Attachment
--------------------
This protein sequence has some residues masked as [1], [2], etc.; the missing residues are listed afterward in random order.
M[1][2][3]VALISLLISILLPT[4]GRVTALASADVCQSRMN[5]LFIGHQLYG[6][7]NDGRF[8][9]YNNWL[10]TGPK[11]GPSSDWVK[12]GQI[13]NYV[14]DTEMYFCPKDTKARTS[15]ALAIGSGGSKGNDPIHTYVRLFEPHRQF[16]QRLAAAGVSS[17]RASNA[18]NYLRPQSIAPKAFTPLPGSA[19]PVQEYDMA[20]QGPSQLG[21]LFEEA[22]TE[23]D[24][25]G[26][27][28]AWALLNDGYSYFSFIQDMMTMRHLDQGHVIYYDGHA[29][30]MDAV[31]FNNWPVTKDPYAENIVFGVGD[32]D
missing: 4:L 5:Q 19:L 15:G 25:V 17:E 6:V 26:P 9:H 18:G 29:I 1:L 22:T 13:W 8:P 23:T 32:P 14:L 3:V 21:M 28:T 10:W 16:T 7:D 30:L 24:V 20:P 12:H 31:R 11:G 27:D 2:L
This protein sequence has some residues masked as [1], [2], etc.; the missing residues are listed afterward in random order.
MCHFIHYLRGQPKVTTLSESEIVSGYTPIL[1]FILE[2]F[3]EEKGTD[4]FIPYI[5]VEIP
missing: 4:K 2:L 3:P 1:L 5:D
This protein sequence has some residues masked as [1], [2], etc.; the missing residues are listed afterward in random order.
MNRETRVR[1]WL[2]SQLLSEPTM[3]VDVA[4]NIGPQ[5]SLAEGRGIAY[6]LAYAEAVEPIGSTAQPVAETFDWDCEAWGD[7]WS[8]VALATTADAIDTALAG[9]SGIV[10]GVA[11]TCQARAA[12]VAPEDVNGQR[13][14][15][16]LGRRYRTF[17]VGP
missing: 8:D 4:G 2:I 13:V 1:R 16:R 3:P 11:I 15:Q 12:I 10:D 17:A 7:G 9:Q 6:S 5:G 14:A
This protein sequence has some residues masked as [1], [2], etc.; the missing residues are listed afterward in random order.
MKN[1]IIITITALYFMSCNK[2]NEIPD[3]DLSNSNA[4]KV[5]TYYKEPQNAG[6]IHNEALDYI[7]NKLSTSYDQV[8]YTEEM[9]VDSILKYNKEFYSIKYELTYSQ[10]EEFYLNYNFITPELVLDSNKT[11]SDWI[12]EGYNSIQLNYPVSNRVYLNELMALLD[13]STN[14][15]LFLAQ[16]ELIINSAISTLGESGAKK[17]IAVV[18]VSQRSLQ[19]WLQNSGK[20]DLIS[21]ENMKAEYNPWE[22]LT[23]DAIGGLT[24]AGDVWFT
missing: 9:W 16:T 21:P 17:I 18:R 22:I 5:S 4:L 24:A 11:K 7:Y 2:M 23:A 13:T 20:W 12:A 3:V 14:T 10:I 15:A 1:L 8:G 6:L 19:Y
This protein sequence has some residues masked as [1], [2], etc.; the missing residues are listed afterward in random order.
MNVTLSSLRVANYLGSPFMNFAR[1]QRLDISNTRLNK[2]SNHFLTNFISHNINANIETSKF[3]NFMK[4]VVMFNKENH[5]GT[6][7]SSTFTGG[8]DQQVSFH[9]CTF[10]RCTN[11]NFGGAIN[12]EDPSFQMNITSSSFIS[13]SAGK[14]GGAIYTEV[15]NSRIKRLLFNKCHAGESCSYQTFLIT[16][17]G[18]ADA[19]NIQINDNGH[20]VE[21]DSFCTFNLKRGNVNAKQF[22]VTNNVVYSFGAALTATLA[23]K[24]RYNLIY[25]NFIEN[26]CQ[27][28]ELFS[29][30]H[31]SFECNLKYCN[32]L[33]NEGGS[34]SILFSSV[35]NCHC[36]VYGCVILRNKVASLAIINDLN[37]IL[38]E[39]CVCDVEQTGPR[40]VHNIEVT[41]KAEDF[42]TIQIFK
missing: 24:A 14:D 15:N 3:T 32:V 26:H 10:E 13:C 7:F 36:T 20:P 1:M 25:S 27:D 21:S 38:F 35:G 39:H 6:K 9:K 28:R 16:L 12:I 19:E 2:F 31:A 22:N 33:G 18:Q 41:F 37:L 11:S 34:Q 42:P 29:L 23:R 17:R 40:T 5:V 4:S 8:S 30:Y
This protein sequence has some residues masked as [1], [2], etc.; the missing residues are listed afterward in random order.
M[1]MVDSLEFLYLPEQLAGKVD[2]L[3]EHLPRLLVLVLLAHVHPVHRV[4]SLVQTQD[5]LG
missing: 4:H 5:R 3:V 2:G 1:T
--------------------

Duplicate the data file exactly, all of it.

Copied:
This protein sequence has some residues masked as [1], [2], etc.; the missing residues are listed afterward in random order.
M[1][2][3]VALISLLISILLPT[4]GRVTALASADVCQSRMN[5]LFIGHQLYG[6][7]NDGRF[8][9]YNNWL[10]TGPK[11]GPSSDWVK[12]GQI[13]NYV[14]DTEMYFCPKDTKARTS[15]ALAIGSGGSKGNDPIHTYVRLFEPHRQF[16]QRLAAAGVSS[17]RASNA[18]NYLRPQSIAPKAFTPLPGSA[19]PVQEYDMA[20]QGPSQLG[21]LFEEA[22]TE[23]D[24][25]G[26][27][28]AWALLNDGYSYFSFIQDMMTMRHLDQGHVIYYDGHA[29][30]MDAV[31]FNNWPVTKDPYAENIVFGVGD[32]D
missing: 4:L 5:Q 19:L 15:G 25:V 17:E 6:V 26:P 9:H 18:G 29:I 1:L 22:T 13:W 8:P 23:T 32:P 14:L 3:V 21:M 28:T 10:W 16:T 7:D 30:L 24:V 20:P 12:H 31:R 11:G 27:D 2:L
This protein sequence has some residues masked as [1], [2], etc.; the missing residues are listed afterward in random order.
MCHFIHYLRGQPKVTTLSESEIVSGYTPIL[1]FILE[2]F[3]EEKGTD[4]FIPYI[5]VEIP
missing: 4:K 2:L 3:P 1:L 5:D
This protein sequence has some residues masked as [1], [2], etc.; the missing residues are listed afterward in random order.
MNRETRVR[1]WL[2]SQLLSEPTM[3]VDVA[4]NIGPQ[5]SLAEGRGIAY[6]LAYAEAVEPIGSTAQPVAETFDWDCEAWGD[7]WS[8]VALATTADAIDTALAG[9]SGIV[10]GVA[11]TCQARAA[12]VAPEDVNGQR[13][14][15][16]LGRRYRTF[17]VGP
missing: 8:D 4:G 2:I 13:V 1:R 16:R 3:P 11:I 15:Q 12:I 10:D 17:A 7:G 9:Q 6:S 5:G 14:A
This protein sequence has some residues masked as [1], [2], etc.; the missing residues are listed afterward in random order.
MKN[1]IIITITALYFMSCNK[2]NEIPD[3]DLSNSNA[4]KV[5]TYYKEPQNAG[6]IHNEALDYI[7]NKLSTSYDQV[8]YTEEM[9]VDSILKYNKEFYSIKYELTYSQ[10]EEFYLNYNFITPELVLDSNKT[11]SDWI[12]EGYNSIQLNYPVSNRVYLNELMALLD[13]STN[14][15]LFLAQ[16]ELIINSAISTLGESGAKK[17]IAVV[18]VSQRSLQ[19]WLQNSGK[20]DLIS[21]ENMKAEYNPWE[22]LT[23]DAIGGLT[24]AGDVWFT
missing: 9:W 16:T 21:P 17:I 18:R 22:I 5:S 4:L 24:A 11:K 7:Y 2:M 23:A 13:T 20:W 12:A 3:V 14:T 10:I 15:A 1:L 8:G 6:L 19:Y
This protein sequence has some residues masked as [1], [2], etc.; the missing residues are listed afterward in random order.
MNVTLSSLRVANYLGSPFMNFAR[1]QRLDISNTRLNK[2]SNHFLTNFISHNINANIETSKF[3]NFMK[4]VVMFNKENH[5]GT[6][7]SSTFTGG[8]DQQVSFH[9]CTF[10]RCTN[11]NFGGAIN[12]EDPSFQMNITSSSFIS[13]SAGK[14]GGAIYTEV[15]NSRIKRLLFNKCHAGESCSYQTFLIT[16][17]G[18]ADA[19]NIQINDNGH[20]VE[21]DSFCTFNLKRGNVNAKQF[22]VTNNVVYSFGAALTATLA[23]K[24]RYNLIY[25]NFIEN[26]CQ[27][28]ELFS[29][30]H[31]SFECNLKYCN[32]L[33]NEGGS[34]SILFSSV[35]NCHC[36]VYGCVILRNKVASLAIINDLN[37]IL[38]E[39]CVCDVEQTGPR[40]VHNIEVT[41]KAEDF[42]TIQIFK
missing: 24:A 14:D 15:N 3:T 32:V 26:H 10:E 13:C 7:F 36:T 20:P 1:M 25:S 27:D 21:S 38:F 35:G 39:H 6:K 9:K 28:R 16:L 12:I 19:E 2:F 31:A 22:N 33:G 18:Q 41:F 37:L 11:S 34:Q 42:P 29:L 23:R 17:R 40:T 5:V 4:S 8:S 30:Y
This protein sequence has some residues masked as [1], [2], etc.; the missing residues are listed afterward in random order.
M[1]MVDSLEFLYLPEQLAGKVD[2]L[3]EHLPRLLVLVLLAHVHPVHRV[4]SLVQTQD[5]LG
missing: 4:H 5:R 3:V 2:G 1:T